Sources report that Meta is exploring a paid-for, ad-free option for Instagram and Facebook users, with an expected charge of between 10 to 17 Euros.
The move, which is expected to impact European users, would see the social media platform charge a premium for the experience of not being advertised to.
The paid-for tier could be a response to new EU regulations, which would ban personalized adverts without consent, which could hugely impact Meta's adverting revenue.
Meta Could Charge Up to €17 Per Month
Meta is considering charging European users of its social media platforms up to €17 per month for the privilege of an ad-free experience, according to the Wall Street Journal.
The move would affect Instagram and Facebook users who don't want to be advertised to, although free users would remain unaffected.
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According to sources, the social media platform has been kicking around several potential price points, of between €10 to €17, but the current preference is at the lower end of this, which would be on a par with other ad-free services, such as YouTube and X/Twitter.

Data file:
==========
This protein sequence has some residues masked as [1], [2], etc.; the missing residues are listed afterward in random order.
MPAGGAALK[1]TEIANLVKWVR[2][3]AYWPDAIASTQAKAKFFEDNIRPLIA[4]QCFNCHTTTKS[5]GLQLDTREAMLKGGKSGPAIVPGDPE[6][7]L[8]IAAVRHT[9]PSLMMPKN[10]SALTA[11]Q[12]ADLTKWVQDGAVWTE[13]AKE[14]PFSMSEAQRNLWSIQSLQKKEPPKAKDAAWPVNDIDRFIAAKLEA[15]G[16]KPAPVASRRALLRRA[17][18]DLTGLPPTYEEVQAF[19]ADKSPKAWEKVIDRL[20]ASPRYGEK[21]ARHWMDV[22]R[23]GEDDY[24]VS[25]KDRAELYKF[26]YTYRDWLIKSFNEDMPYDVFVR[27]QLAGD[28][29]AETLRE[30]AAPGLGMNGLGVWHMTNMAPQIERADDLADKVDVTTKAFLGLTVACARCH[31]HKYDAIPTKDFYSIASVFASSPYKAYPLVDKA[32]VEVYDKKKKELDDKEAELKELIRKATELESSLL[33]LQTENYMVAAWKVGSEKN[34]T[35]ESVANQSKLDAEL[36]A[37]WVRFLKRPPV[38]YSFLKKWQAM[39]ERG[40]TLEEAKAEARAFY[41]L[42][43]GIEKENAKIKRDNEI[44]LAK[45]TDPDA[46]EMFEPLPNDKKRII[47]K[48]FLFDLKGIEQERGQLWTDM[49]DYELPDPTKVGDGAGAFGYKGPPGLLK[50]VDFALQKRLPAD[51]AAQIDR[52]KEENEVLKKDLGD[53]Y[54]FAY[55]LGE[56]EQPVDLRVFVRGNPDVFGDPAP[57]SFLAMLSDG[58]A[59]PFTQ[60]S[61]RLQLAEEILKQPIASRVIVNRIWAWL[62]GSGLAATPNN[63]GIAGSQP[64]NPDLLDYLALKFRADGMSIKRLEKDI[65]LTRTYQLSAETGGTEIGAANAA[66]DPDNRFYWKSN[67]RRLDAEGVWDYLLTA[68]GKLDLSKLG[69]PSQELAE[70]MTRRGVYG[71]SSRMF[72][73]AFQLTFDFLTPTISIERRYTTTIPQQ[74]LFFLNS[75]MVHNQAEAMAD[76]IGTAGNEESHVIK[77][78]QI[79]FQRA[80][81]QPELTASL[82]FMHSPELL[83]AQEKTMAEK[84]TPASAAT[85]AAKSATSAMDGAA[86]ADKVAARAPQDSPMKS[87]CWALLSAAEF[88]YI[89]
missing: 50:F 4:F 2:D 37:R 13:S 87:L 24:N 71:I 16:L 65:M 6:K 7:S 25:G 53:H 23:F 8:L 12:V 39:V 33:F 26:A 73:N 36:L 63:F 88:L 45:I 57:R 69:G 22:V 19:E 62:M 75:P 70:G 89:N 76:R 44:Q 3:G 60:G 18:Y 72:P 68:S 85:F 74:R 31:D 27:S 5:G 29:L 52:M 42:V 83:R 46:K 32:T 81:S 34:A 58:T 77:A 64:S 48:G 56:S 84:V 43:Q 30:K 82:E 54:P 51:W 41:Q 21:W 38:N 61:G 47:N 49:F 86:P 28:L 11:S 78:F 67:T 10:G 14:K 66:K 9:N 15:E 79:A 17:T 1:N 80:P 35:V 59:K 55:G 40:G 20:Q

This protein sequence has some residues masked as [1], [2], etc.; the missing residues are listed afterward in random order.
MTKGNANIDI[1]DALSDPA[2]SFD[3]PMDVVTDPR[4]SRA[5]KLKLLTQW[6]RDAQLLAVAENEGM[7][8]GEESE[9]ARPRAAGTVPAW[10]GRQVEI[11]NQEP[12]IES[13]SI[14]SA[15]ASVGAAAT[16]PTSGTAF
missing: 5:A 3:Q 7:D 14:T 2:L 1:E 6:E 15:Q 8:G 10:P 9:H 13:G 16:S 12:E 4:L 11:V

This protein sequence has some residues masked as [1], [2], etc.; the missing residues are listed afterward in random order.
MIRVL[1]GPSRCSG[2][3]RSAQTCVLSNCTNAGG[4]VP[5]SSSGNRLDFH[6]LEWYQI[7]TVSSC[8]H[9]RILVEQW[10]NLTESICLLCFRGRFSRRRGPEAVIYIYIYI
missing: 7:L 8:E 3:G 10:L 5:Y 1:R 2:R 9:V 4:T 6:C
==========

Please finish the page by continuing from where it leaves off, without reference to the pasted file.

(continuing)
New European Regulations on Adverts
The move from Meta is likely spurred by new EU regulations, which state that users cannot be targeted for personalized adverts without their consent.
To say that that adverts are big business for Meta is something of an under statement. Last year, Facebook alone netted the company a huge $114 billion in ad revenue, and it's projected to hit $127 billion by 2027.
However, with targeted adverts now requiring consent, they're a lot less attractive to advertisers, and as such it appears that Meta is exploring other revenue streams.
Will Facebook and Instagram Charges Come to US?
Right now, it's important to remember that this paid-for tier isn't confirmed by Meta itself, although all the signs are there that it is coming.
If, as suspected, this is Meta's response to new EU regulations, it's unlikely that US residents will be charged for Instagram and Facebook anytime soon.
However, if Meta sees enough take-up in the EU, there's every chance it could extend the paid-for tier to the US. Other companies, such as X/Twitter and YouTube, offer ‘premium' subscriptions, and there will always be a market for those looking for an ad-free experience.